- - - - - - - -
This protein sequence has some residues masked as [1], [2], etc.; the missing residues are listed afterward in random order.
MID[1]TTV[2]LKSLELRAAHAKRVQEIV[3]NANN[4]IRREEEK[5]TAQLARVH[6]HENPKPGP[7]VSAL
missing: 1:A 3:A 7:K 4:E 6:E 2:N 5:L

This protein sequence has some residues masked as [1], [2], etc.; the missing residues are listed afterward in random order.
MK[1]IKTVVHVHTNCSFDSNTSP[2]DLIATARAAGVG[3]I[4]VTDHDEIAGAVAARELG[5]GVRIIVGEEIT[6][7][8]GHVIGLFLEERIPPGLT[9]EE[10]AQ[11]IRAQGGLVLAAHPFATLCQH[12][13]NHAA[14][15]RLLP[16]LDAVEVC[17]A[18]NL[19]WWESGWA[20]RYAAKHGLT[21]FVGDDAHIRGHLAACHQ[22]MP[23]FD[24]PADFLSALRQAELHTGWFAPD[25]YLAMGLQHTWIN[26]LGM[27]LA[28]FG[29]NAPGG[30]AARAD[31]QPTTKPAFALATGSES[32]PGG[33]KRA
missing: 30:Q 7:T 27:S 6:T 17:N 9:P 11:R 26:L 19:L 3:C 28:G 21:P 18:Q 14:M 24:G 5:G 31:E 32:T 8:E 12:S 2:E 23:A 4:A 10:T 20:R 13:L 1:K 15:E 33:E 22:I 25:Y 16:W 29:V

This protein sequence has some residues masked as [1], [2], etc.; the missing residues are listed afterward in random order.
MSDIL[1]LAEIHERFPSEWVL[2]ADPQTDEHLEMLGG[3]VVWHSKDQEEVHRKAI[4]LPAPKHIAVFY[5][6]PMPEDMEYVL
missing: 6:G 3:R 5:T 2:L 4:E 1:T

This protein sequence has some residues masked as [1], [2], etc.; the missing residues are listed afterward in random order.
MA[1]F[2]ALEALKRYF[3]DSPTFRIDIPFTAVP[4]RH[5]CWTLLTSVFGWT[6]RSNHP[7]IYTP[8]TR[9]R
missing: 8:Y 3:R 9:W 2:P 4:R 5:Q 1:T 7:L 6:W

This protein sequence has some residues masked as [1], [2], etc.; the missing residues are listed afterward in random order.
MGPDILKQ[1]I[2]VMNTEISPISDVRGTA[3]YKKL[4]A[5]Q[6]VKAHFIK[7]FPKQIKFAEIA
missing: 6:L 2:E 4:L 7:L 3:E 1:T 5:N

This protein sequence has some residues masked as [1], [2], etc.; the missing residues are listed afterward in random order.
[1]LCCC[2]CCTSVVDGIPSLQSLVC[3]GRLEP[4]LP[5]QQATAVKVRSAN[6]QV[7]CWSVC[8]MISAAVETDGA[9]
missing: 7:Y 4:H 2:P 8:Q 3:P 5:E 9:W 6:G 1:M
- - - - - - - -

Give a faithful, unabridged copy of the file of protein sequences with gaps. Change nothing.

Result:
This protein sequence has some residues masked as [1], [2], etc.; the missing residues are listed afterward in random order.
MID[1]TTV[2]LKSLELRAAHAKRVQEIV[3]NANN[4]IRREEEK[5]TAQLARVH[6]HENPKPGP[7]VSAL
missing: 1:A 3:A 7:K 4:E 6:E 2:N 5:L

This protein sequence has some residues masked as [1], [2], etc.; the missing residues are listed afterward in random order.
MK[1]IKTVVHVHTNCSFDSNTSP[2]DLIATARAAGVG[3]I[4]VTDHDEIAGAVAARELG[5]GVRIIVGEEIT[6][7][8]GHVIGLFLEERIPPGLT[9]EE[10]AQ[11]IRAQGGLVLAAHPFATLCQH[12][13]NHAA[14][15]RLLP[16]LDAVEVC[17]A[18]NL[19]WWESGWA[20]RYAAKHGLT[21]FVGDDAHIRGHLAACHQ[22]MP[23]FD[24]PADFLSALRQAELHTGWFAPD[25]YLAMGLQHTWIN[26]LGM[27]LA[28]FG[29]NAPGG[30]AARAD[31]QPTTKPAFALATGSES[32]PGG[33]KRA
missing: 30:Q 7:T 27:S 6:T 17:N 9:P 11:R 26:L 19:L 3:C 28:G 21:P 18:Q 14:M 24:G 5:G 31:E 32:T 8:E 12:S 2:E 23:A 4:A 10:T 20:R 13:L 1:K 15:E 33:E 22:I 25:Y 16:W 29:V

This protein sequence has some residues masked as [1], [2], etc.; the missing residues are listed afterward in random order.
MSDIL[1]LAEIHERFPSEWVL[2]ADPQTDEHLEMLGG[3]VVWHSKDQEEVHRKAI[4]LPAPKHIAVFY[5][6]PMPEDMEYVL
missing: 6:G 3:R 5:T 2:L 4:E 1:T

This protein sequence has some residues masked as [1], [2], etc.; the missing residues are listed afterward in random order.
MA[1]F[2]ALEALKRYF[3]DSPTFRIDIPFTAVP[4]RH[5]CWTLLTSVFGWT[6]RSNHP[7]IYTP[8]TR[9]R
missing: 8:Y 3:R 9:W 2:P 4:R 5:Q 1:T 7:L 6:W

This protein sequence has some residues masked as [1], [2], etc.; the missing residues are listed afterward in random order.
MGPDILKQ[1]I[2]VMNTEISPISDVRGTA[3]YKKL[4]A[5]Q[6]VKAHFIK[7]FPKQIKFAEIA
missing: 6:L 2:E 4:L 7:L 3:E 1:T 5:N

This protein sequence has some residues masked as [1], [2], etc.; the missing residues are listed afterward in random order.
[1]LCCC[2]CCTSVVDGIPSLQSLVC[3]GRLEP[4]LP[5]QQATAVKVRSAN[6]QV[7]CWSVC[8]MISAAVETDGA[9]
missing: 7:Y 4:H 2:P 8:Q 3:P 5:E 9:W 6:G 1:M